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The month I was happy.


So there's this month.. Well in my head it was a month but it turns out it was barely three weeks. August of 2012, I had money, all the bills were paid, everything was sort of working out OK. We had been looking to move into the city from Queens and after what seemed like months of looking we found a situation that worked. We (I) had spent over 10 grand to make it happen. Up until this point it was my life-long dream to move back to the Upper East Side where I'd lived until I was seven.

Being ripped out of the city and put in the suburbs was hugely traumatic for me and this finally felt like I was making everything right again. I felt whole. I was married, I had income, my health was OK, and I was moving back to where I wanted to be.

I was at the top of the Manslow pyramid.

stolen from some website without permission


Ever since my divorce I've mostly been a bit of a complaining mess, constantly feeling lost or without a narrative. My thoughts every day are stereotypes. "Nobody will ever love me", "My life has no meaning", all that kind of garbage. I reflect back on that a lot, I say to myself "but I had that one month". In all this time I've never looked back at that month to remember what it was like. I've reflected on moments good and bad from the 13 years I spent in a very committed relationship, but I've never really looked at that month under a microscope. Maybe because I know how the story ends, maybe because I can't bear to watch the car crash again, whatever it is. For some reason I felt compelled yesterday to look back at that month.

Partially I wanted to look at the number of likes my Facebook posts got from around that time. As you can see in the example at the top of this article, being very happy got me 4 likes (out of 5,000 Facebook friends).  People were so avoidant of my happiness that my ex wife asking "who are you?" in the comments actually got more likes than the post itself.



Packing up the apartment that I had been robbed in, that was a constant source of misery and that I had worked so hard to escape only got one like.


Discovering the fringe benefits of the new apartment that made me incredibly happy got two likes.


Being happy about being happy got me five likes.


Being excited about life again got me two likes.

I was as complete of a human being as I could possibly be and no one around me, not my wife, not my cats, not my friends, nobody could stand being around me. I had completely upset the balance of everyone's universe and I was super aware of it at the time. So much so that I started finding new people to hang out with who wouldn't have their preconceived notions of who I was ruined by my newfound happiness.

For legal reasons I won't get into what happened from there, but it was clear from my Facebook posts that about three weeks into this exciting new life the whole thing started to unravel. People around me did what they could to put me back in my place because they couldn't deal with me not being miserable.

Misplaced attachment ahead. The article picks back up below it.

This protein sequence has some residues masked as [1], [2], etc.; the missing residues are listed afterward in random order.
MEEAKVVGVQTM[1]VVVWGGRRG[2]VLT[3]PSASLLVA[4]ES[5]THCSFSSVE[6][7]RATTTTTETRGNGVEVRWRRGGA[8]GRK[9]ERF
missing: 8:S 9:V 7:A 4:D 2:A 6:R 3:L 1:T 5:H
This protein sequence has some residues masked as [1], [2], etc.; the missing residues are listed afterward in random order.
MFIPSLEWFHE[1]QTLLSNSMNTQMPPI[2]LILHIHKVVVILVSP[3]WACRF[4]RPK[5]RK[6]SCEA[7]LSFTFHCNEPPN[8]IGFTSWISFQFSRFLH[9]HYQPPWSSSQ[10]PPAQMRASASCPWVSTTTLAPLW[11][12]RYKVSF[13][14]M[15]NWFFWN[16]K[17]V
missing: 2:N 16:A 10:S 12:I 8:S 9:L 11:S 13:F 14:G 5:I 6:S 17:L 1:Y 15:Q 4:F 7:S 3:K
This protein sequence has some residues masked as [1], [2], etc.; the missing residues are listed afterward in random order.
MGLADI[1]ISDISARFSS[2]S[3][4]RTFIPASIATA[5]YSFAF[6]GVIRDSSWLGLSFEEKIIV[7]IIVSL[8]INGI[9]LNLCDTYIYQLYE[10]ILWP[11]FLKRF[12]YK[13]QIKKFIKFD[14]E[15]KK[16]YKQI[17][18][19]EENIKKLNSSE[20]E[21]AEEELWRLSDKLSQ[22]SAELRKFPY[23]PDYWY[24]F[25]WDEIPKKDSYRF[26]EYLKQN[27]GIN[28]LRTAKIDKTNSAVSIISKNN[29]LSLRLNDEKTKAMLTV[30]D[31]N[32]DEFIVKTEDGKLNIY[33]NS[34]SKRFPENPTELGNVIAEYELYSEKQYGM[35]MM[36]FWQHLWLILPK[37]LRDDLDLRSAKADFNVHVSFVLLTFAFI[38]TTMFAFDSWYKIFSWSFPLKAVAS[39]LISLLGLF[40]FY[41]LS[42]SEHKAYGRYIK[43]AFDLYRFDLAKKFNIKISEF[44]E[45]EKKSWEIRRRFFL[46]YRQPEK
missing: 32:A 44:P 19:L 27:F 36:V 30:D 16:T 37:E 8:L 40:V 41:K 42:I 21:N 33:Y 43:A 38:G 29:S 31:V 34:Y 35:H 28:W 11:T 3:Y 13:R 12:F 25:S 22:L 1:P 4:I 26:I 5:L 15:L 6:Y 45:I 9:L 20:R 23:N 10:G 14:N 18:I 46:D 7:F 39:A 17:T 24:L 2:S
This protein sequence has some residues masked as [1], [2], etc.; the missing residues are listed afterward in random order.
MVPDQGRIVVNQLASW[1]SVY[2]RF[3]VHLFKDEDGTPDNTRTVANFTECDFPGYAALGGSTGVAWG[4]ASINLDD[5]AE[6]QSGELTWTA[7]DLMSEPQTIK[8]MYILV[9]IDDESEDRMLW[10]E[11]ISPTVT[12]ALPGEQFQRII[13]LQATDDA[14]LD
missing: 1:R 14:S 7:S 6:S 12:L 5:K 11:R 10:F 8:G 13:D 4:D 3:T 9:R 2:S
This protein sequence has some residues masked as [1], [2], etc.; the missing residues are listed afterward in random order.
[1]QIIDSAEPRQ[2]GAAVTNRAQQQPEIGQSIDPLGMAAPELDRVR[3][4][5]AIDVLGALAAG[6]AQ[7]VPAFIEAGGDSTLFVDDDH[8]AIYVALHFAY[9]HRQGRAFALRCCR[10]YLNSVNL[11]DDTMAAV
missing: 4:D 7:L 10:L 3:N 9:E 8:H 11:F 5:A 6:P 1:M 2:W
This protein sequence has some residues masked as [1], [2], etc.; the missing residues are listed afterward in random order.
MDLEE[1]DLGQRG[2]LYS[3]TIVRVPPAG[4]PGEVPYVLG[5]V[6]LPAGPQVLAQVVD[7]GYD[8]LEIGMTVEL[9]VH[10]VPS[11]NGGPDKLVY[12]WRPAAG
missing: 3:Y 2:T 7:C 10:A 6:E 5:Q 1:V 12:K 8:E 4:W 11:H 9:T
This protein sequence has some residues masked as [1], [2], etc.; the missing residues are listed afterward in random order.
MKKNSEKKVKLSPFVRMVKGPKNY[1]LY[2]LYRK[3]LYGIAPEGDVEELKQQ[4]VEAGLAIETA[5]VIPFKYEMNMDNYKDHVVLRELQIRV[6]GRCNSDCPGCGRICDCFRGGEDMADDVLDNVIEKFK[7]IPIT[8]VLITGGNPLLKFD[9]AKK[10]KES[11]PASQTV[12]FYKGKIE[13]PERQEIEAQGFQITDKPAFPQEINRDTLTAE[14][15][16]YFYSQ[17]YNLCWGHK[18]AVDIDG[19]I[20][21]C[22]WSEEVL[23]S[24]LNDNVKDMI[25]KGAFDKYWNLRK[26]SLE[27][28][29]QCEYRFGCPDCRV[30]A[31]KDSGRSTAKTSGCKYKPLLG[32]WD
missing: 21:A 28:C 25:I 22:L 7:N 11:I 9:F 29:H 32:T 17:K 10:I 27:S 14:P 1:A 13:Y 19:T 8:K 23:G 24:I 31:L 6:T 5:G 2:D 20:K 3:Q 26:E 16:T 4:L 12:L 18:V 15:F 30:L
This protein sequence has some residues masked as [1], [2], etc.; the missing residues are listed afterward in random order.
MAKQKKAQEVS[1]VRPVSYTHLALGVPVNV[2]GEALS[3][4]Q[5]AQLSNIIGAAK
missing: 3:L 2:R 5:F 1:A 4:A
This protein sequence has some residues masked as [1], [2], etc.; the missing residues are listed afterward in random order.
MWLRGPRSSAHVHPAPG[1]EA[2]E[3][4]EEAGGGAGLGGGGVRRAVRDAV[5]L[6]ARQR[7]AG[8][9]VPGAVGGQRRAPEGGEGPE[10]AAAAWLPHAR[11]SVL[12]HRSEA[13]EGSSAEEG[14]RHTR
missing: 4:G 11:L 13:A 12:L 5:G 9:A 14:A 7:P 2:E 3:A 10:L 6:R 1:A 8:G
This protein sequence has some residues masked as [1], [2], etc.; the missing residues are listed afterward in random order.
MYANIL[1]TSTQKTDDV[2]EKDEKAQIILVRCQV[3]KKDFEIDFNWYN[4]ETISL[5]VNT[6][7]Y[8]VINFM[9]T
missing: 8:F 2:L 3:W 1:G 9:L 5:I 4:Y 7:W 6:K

I've been pretty miserable...

Until I went back and looked at these early posts, and I remembered all of those good feelings for the first time ever since then. I remembered the possibility of everything really working out. Sometimes when I post on social media about feeling depressed there's a certain person who loves to really dig into me and say mean things. That person drinks a lot. Others who I'm quite sure are covering up some very dark shit in their lives often cheer him on, telling me that I'm almost a bad person for feeling a certain way. I ignore them all. I didn't lose my prime teenage years to 24-hour group therapy for nothing. Sometimes I just shake my head and delete my posts, other times I filter my posts so they can't see them. Either way I just sort of think of the fallout I'm going to have to listen to when their lives fall apart and they want me to be sympathetic.


Being happy was very very very quiet. Not the quiet emptiness of being depressed where I have to play sound effects of rain to keep myself from going nuts, it was the quiet of solitude. Where the quiet actually made me happier. I had forgotten that feeling.

I'm somewhat happy to report that since reading all this stuff and remembering how it all felt I actually feel a lot happier in general, but I'm kind of keeping it to myself. There's like 8 people who ever read what I write here and none of you ever comment, so I'm not too worried about it.

Since moving to L.A. I was able to get the first two layers of the pyramid out of the way in about a year, but I'm still struggling with the third "Belongingness and love needs". I'm very vocal about this issue because I hope someone will help me with it (beyond saying canned things like "join a meetup group" or "volunteer somewhere") or maybe I just need to keep reminding myself to work on it.

I guess I sort of feel motivated to get back to that place where everything is going well so I can upset the world around me on purpose this time.


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